How To Survive Night Buses in Colombia

The answer is simple: take a fluffy blanket with you and wear socks. And I’m not talking about one of those ankle socks that are nicely hidden in your sneakers. I’m talking about the knitted socks your aunt gave you last Christmas.

The doble piso bus has VIP seats on the lower level and regular seats on the upper level.

Let me tell you, the night buses in Colombia are extremely cold. And this comes from someone who survived Canadian winter with just nighties and IKEA quilt, and a girl who thinks that snow is as important as air. While you can escape winter cold with some hot chocolate and a fireplace, how can you escape the air conditioner of a bus that’s moving some hundred kilometers per hour in the dead of the night in South America? You just can’t.

The VIP seats are ridiculously comfortable, and the regular ones aren’t bad either.

In my 3,5 month stay in Colombia, I had my fair share of night bus trips. I was quite happy to live in Bucaramanga where other cities were accessible by bus, a fact that was very much appreciated by us foreign students with limited budget. The duration of the trips varied from 6 hours to 14 hours. The types of the bus also varied, from chartered buses (complete with vallenato music playlist) to intercity buses from different companies. My favorite was Copetran because the schedules were flexible, the prices were affordable (so much so that we took the VIP seats all the time and we got the access to the VIP terminal lounge), and the ticket agent lady was very nice and helpful (brownie points because she was so patient with our broken spanish).

Back to the cold. To this day I still don’t understand why the AC in the buses in Colombia had to be set so low (I heard the buses in other South American countries had normal temp). Even blankets were sold at most terminals. I remember during our trip to Cartagena, which took about 14 hours, the AC went as low as 14 degree Celcius. How did I know this? Because the passenger cabin didn’t only have a clean toilet, comfortable seats with near-excellent entertainment system and fancy interior light, it also had a little temperature display on the wall that would keep you up-to-date with the current AC situation.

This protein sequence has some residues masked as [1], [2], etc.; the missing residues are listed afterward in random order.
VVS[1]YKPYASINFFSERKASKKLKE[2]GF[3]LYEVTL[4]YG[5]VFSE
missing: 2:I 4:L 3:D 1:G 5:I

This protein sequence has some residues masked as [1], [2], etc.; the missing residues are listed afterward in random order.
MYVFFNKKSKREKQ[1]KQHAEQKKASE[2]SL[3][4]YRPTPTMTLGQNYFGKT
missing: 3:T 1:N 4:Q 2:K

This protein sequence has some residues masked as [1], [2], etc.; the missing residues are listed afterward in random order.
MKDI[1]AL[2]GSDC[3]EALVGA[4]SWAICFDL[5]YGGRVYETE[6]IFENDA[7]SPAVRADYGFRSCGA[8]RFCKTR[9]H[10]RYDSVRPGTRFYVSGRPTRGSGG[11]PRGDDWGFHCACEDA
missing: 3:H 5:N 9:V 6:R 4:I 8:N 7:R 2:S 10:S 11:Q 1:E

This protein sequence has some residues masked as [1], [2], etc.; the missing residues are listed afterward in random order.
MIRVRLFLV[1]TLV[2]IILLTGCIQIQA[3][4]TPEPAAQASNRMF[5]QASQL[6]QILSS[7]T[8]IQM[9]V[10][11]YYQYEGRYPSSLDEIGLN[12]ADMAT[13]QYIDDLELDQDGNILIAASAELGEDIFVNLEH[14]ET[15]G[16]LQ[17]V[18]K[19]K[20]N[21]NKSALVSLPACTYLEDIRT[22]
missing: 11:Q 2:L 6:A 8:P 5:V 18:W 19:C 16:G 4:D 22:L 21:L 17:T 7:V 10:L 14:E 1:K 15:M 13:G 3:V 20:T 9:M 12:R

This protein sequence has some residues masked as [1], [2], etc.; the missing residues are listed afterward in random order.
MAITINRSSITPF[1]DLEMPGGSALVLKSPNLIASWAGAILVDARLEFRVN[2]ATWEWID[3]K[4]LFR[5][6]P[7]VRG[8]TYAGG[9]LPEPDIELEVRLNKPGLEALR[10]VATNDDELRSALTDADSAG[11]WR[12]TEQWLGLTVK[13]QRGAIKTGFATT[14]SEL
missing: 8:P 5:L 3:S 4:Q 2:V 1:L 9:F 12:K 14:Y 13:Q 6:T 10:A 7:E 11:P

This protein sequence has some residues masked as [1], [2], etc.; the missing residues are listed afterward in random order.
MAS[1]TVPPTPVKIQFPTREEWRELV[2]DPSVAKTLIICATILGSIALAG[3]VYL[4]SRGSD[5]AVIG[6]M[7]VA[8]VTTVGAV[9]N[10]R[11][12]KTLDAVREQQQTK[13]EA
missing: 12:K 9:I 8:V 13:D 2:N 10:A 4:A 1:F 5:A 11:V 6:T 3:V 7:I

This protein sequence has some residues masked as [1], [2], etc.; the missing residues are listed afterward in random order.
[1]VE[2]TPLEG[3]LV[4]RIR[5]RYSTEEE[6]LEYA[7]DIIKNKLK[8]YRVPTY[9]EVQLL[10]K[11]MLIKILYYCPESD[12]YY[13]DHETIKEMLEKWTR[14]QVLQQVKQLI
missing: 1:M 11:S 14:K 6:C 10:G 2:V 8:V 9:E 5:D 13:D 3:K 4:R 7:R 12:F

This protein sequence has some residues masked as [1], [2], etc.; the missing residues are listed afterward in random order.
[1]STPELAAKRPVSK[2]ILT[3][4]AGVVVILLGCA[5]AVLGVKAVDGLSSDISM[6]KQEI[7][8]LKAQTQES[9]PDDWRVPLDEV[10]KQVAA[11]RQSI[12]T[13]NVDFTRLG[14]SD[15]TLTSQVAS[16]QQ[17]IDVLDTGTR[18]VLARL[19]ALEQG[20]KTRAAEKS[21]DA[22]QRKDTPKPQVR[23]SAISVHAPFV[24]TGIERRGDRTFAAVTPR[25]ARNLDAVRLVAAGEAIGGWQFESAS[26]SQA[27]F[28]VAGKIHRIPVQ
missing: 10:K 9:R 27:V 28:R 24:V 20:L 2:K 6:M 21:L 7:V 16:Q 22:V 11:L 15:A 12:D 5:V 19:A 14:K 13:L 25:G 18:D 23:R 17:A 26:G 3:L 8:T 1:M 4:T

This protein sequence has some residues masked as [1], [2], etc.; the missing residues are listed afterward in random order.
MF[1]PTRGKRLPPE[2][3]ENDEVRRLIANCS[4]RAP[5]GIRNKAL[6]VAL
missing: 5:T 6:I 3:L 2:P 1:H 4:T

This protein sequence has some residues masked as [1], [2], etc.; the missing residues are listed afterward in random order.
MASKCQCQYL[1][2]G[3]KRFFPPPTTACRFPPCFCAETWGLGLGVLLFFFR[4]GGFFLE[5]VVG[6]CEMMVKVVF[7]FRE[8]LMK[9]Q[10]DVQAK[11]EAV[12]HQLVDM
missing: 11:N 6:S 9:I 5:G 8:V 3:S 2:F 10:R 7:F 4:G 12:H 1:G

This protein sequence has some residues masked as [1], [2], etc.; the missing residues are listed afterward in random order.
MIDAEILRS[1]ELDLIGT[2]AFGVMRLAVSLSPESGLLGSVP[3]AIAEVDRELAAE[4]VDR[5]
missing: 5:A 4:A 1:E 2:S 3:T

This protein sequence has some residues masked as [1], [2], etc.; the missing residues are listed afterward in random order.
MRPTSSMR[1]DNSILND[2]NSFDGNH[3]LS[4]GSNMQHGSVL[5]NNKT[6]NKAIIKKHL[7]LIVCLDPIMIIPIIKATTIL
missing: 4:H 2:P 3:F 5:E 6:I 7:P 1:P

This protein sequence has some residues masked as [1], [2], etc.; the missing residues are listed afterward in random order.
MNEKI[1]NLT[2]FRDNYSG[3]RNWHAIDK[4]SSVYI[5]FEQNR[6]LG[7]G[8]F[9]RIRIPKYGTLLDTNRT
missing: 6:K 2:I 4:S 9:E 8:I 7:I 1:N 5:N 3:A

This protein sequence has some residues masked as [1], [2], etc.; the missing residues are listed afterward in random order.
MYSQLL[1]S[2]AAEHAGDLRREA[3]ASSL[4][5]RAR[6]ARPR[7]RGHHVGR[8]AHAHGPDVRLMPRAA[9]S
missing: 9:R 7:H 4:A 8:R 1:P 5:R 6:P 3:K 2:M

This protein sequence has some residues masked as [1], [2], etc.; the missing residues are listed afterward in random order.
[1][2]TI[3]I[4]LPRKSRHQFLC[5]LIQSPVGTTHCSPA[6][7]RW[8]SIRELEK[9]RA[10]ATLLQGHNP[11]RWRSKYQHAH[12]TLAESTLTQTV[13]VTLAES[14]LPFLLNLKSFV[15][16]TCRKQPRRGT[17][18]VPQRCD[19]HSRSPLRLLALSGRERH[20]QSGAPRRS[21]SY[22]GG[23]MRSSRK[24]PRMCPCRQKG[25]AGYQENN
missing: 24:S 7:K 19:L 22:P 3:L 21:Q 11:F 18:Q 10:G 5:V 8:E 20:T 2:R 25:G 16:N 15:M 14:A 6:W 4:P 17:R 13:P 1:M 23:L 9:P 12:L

The free wifi worked most of the time.

Aside from the cold though, it’s worth noting that most cities in Colombia are situated in valleys or behind a range of mountains, which means getting in and out requires at least 1-2 hours of driving on curvy roads. My worst experience was on the way back from Pamplona to Bucaramanga, which took only 5 hours thanks to our brave driver. Definitely not for the faint of stomach. So I would suggest you eat a few hours before the trip, or take 1 or half pill of Mareol pastilla to get you to sleep (this one didn’t work on me though).

Anyway, these night bus rides are definitely one of the many highlights of my trip in Colombia, especially because most of the buses were surprisingly nice and and the seats were super comfortable, even comfier than KLM and Air France (geez). And they leave and arrive quite on-time too. More adventurous than taking the plane, no?



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